LAKE Macquarie City Council’s infrastructure backlog has blown out from $93 million to $108 million in the past year.
This massive bill – of which all councils have their own versions – is defined as the cost to bring infrastructure to a satisfactory standard.
Newcastle City Council’s backlog was $98million last year and across NSW the figure is estimated at more than $7billion.
A Lake Macquarie council report said it ‘‘continues to have difficulties in addressing the increasing infrastructure gap’’. The report said the figure ‘‘highlights the gap between required and annual maintenance expenditure’’.
‘‘Council continues to strive for full cash funding of its annual depreciation expense in order to fund the replacement of assets when required.’’
A NSW Local Government Review Panel 2013 report said council data on infrastructure backlogs was ‘‘widely considered to be unreliable and is likely to overstate the real cost of bringing assets to a satisfactory standard’’.
‘‘Where councils rigorously review cost estimates and consult their communities to determine realistic, affordable levels of service, the consequence is often very considerable reductions,’’ it said.
However, the report said extra spending on maintenance and renewal was needed to ensure assets would not deteriorate.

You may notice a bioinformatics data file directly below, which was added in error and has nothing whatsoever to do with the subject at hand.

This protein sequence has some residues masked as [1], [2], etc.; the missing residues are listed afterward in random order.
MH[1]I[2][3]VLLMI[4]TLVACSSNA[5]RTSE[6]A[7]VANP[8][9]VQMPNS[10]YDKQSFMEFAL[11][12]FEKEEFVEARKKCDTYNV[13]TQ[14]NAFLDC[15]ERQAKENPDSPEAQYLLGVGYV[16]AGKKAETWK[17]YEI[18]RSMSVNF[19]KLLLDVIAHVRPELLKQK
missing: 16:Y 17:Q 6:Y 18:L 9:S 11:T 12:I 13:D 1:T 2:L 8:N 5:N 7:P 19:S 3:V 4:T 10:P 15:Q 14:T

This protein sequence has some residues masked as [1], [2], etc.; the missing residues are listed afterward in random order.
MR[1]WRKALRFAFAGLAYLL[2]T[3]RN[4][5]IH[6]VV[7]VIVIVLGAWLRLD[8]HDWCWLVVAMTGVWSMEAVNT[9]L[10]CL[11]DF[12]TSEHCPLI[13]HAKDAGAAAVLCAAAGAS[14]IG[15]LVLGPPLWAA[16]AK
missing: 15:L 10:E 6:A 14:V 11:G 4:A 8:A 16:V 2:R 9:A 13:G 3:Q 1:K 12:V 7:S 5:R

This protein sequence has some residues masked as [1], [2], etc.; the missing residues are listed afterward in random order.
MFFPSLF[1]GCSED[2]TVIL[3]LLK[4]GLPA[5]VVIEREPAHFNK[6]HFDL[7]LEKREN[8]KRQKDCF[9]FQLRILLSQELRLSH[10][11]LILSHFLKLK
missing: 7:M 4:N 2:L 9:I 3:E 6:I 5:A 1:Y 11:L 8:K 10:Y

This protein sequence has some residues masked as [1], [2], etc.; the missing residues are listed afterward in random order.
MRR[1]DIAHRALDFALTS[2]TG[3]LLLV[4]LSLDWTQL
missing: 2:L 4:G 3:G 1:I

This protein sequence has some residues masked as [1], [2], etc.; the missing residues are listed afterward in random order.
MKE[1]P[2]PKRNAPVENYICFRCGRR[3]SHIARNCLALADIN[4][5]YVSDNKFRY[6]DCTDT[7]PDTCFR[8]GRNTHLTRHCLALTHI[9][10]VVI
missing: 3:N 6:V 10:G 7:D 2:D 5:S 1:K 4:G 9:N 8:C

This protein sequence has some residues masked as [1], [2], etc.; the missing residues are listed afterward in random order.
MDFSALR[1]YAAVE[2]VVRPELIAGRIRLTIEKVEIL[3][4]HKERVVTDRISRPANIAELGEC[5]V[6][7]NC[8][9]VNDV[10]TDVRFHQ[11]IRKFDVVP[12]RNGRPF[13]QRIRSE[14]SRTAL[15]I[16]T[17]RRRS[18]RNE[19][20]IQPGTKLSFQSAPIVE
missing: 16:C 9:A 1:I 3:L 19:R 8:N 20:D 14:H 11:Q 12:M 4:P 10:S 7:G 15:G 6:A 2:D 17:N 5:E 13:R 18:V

A Lake Macquarie council statement said its backlog increase was mainly due to the Office of Local Government changing guidelines for what was considered satisfactory.
It partly attributed the increase to construction-cost rises.
If the backlog was not tackled over the long term, ‘‘it may lead to an overall deterioration of asset condition’’, the council said.
It was ‘‘working to address this’’ through its asset management and long-term financial plans.
As previously reported, the panel recommended that Lake Macquarie and Newcastle councils merge.
Lake Macquarie residential ratepayers have already been hit with an average rate rise of 55 per cent over seven years.
And they could face more rate rises above inflation in future, regardless of any merger.
The panel recommended rate-pegging be reviewed ‘‘in the context of a wider effort to address infrastructure backlogs and ensure financial sustainability’’.
Councils often blame their financial problems on cost shifting and a lack of help from federal and state governments.
However, the panel said ‘‘cost-shifting has been overstated relative to other factors’’ and councils ‘‘need to face the reality that there are no pots of gold in Canberra or Macquarie Street’’.
Lake Macquarie City Council infrastructure backlog
Roads (includes footpaths and kerb and guttering) $93 million
Buildings $5.7 million
Open space and parks $3 million
Swimming pools $751,000